Children’s language development is shaped by talking with, and listening to, many different people in different contexts over the course of a day. Research has proven that rich back-and-forth conversations with adults grow children’s vocabulary, which then helps them as they formally learn to read.  

However, those conversations quieted during the more isolated days of the pandemic for many children. Many of us were disconnected from friends, family, and communities where learning happens: classrooms, daycares, neighborhoods, and more. Many children suddenly lost the in-person presence of a “circle of care”—caring adults such as teachers, reading specialists, speech-language pathologists, tutors, coaches, and so on, during a critical period of brain development. Parents had to fill the gap, and that was likely a challenge.  

If we think of conversations and interactions as deposits in children’s “language banks,” it’s easy to see that deposits of important “funds” dropped off sharply. The good news is that children’s brains are malleable and can recover from less-than-ideal circumstances—and that you, as a caring adult in the lives of young children, can add rich language into your interactions with children, even if those interactions are just a few seconds!  

Learning to read is a social process—think of sharing books at circle time in an early childhood classroom. Reading helps us make sense of the world and each other. Back-and-forth conversations benefit children’s language development—and ultimately, their success as readers—in so many ways: 

  • They hear and learn new vocabulary in context. 
  • They are exposed to longer, more complex sentences than the ones they are able to produce themselves.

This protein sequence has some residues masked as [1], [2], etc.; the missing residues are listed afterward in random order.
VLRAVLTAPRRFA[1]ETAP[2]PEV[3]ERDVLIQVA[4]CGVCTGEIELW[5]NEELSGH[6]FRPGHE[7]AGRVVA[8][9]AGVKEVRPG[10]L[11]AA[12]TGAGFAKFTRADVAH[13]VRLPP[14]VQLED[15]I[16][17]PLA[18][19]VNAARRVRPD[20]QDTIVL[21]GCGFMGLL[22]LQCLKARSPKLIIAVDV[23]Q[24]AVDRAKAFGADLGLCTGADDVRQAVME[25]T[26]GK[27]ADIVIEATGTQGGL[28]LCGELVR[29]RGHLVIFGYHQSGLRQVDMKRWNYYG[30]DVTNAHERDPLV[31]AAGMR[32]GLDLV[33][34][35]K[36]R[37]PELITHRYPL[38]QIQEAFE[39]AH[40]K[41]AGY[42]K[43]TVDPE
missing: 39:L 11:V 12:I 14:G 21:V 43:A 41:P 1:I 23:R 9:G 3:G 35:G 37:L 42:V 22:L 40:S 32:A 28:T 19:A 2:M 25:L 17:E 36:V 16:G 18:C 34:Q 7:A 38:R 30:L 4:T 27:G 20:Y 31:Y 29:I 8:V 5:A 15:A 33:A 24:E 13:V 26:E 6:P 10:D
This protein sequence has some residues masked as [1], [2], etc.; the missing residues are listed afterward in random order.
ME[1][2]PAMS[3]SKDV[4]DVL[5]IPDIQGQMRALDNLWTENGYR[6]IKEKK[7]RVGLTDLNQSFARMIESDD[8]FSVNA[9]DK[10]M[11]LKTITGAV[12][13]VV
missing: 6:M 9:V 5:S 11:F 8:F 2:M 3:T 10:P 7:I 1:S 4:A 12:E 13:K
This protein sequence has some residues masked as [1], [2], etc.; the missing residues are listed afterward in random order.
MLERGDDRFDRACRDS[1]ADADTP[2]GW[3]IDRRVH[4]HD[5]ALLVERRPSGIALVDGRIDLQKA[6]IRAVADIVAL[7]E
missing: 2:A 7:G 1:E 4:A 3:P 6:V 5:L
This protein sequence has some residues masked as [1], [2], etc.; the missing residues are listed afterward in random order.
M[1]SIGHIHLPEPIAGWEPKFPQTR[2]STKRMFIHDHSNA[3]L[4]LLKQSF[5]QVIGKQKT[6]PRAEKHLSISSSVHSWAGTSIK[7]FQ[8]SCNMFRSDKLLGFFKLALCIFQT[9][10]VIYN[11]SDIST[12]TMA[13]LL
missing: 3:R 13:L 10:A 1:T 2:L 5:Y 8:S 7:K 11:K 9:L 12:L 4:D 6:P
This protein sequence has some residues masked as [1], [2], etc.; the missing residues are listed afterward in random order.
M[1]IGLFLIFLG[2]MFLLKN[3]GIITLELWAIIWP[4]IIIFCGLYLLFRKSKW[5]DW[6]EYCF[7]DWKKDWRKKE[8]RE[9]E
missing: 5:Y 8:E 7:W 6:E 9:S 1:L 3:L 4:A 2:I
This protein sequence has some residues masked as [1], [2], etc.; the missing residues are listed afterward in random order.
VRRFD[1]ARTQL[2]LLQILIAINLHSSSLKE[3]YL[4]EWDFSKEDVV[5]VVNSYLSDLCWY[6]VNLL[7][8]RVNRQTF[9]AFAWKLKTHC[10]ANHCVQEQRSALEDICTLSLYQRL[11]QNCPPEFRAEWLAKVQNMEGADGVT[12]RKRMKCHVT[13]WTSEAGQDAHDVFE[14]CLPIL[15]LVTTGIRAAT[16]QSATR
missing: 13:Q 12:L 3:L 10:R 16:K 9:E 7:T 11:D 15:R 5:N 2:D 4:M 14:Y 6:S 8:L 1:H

• They build social and emotional skills, understanding that others have thoughts and opinions that differ from their own. This is the beginning of empathy! 
  • They learn what topics are appropriate and how to stay on topic. 

So how can we “reset”… and help make up for what may have been lost? It takes a village, and all adults serving children (not just teachers!) can pitch in to build successful readers. Consider these ways of enriching your interactions with children, and use open-ended questions based on what you know about the child’s life. Wait for children to respond (it may take longer than you think!), listen closely, and keep the conversation going a bit longer by talking about your own ideas or asking them more about what they’ve shared. Let them know you’re genuinely curious!  

In the morning, you might ask: 

  • “What are you most looking forward to today?”  
  • “What was the best thing you did last night?” 
  • “What did you have for breakfast?”  

In brief passing encounters throughout the day, you might say, for instance:  

  • “Looks like a fun game you’re playing. What are the rules?” 
  • “It’s going to rain. What’s one good thing about a rainy day? I like getting cozy once I get home.” 

At the end of the day, encourage children to talk with their families about their day. (“What will you tell Uncle Joe about what you did today?”) 

Spoken language is the building block for literacy. Your words—and how many of them you use with children—matter. Every conversation you have with a child impacts how they learn!